A panel of four educators and experts on immigration gathered at Elon University Oct. 17 to discuss the Deferred Action Immigration Program and how it affects the lives of Latinos in the community and in the country.
The Deferred Action Program offers two-year work permits to illegal immigrants under 31 and allows them to apply for a social security number, a driver’s license and exemption from deportation during that time, according to Ken Fernandez, assistant professor of political science at Elon. The program is geared toward children of illegal immigrants who have lived in the United States for at least five years.
“This has the potential to help millions of people right now,” Fernandez said. “It will have a real impact on real people.”
Daniel, a high school senior who preferred to use only his first name, is in the process of applying to the program. His parents entered the United States illegally when he was four, and he has lived in the country since then. He went to school in North Carolina, and he didn’t know he wasn’t a citizen of the United States until he attempted to sign up for the Marine Corps.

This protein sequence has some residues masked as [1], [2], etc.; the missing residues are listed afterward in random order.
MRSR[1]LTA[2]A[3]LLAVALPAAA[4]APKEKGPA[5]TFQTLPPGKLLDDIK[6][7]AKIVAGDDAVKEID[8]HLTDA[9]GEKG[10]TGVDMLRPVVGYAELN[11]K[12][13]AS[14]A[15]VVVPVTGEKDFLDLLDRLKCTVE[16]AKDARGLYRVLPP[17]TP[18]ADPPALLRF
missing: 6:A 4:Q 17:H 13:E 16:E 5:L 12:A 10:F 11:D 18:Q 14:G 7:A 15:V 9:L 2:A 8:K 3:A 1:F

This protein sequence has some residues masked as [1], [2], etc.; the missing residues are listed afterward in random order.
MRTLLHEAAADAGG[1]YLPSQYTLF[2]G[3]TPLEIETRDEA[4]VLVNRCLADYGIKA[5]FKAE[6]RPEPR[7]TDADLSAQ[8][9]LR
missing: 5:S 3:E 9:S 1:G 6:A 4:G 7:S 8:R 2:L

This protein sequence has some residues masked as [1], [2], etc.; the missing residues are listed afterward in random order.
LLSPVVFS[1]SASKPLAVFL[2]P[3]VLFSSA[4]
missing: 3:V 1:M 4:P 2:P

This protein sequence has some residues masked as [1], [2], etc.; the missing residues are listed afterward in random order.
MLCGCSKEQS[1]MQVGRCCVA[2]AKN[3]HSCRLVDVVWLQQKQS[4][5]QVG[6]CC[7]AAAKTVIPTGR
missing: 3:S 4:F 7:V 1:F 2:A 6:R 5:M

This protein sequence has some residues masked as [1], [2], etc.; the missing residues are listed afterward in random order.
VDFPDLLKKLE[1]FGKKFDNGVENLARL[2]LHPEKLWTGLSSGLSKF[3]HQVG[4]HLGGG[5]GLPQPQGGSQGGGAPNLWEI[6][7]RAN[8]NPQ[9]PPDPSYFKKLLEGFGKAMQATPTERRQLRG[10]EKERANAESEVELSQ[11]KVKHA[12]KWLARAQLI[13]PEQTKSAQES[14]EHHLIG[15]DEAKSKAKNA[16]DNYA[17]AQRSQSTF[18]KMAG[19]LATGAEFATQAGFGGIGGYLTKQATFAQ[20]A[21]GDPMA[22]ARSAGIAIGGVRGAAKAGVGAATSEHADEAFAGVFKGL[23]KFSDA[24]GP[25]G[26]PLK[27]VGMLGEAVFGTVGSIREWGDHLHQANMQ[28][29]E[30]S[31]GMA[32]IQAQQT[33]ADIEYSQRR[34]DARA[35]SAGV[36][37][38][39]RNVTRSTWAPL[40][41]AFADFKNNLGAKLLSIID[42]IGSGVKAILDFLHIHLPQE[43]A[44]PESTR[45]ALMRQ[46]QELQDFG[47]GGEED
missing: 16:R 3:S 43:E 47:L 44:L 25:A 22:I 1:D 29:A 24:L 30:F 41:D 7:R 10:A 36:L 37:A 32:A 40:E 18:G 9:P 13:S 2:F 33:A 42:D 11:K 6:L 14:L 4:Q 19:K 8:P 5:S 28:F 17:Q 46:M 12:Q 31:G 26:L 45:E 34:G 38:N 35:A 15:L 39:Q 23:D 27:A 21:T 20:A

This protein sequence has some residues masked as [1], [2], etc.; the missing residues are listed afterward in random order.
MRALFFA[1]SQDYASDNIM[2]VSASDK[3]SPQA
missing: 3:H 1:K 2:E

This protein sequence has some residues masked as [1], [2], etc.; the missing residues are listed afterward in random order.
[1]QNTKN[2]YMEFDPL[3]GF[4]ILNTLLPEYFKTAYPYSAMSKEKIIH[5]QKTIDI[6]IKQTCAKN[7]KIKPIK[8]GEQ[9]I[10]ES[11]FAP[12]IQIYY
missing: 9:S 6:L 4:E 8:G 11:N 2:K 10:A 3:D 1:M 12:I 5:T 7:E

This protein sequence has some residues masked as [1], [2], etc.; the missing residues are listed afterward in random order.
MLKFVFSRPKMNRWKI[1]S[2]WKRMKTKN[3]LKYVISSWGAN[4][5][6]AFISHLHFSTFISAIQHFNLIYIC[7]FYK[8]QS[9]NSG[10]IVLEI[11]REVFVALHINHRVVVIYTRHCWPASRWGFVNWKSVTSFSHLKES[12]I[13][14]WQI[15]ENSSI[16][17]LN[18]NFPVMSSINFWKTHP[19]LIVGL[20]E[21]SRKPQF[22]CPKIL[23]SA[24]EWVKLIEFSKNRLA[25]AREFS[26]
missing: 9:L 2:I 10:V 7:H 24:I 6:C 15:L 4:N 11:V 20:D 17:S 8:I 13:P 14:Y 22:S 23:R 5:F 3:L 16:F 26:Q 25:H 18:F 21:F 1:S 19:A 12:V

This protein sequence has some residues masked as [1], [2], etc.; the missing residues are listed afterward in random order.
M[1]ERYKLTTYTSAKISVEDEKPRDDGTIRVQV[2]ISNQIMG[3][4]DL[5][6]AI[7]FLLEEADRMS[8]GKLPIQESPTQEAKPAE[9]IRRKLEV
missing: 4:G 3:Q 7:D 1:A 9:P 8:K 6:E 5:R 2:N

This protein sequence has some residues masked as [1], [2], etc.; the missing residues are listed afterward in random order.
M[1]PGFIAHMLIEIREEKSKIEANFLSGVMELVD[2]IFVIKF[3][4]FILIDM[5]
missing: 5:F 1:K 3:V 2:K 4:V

“The recruiter asked me if I was a citizen of this country and I didn’t know the answer,” Daniel said.
He then applied for the Deferred Action Program, and the federal government accepted his application.
“I was brought here at a young age,” Daniel said. “I don’t blame my parents, I don’t blame anyone. I am not a citizen of this country, but I feel like one.”
To remain in the program, Daniel cannot invoke criminal charges at any point during the two-year period. After two years, he can reapply for the program if he still qualifies.
And there are many other students like Daniel living in the United States. Jeff Carpenter, an assistant professor in education and former high school teacher, has dealt with students who have tried and failed to gain citizenship or legal rights in the country.
“I saw students who went through every hoop and were still denied,” Carpenter said. “These students were denied opportunities because of choices their parents made. Students who have the potential should be given the opportunity.”
Hannah Gill, research associate at University of North Carolina at Chapel Hill, said she believes it is important to help the Latino community, because it helps grow North Carolina’s economy.
“Half of the Latinos living in Alamance County are living in poverty,” Gill said. “By helping them, we can benefit the state, and everyone, as a whole.”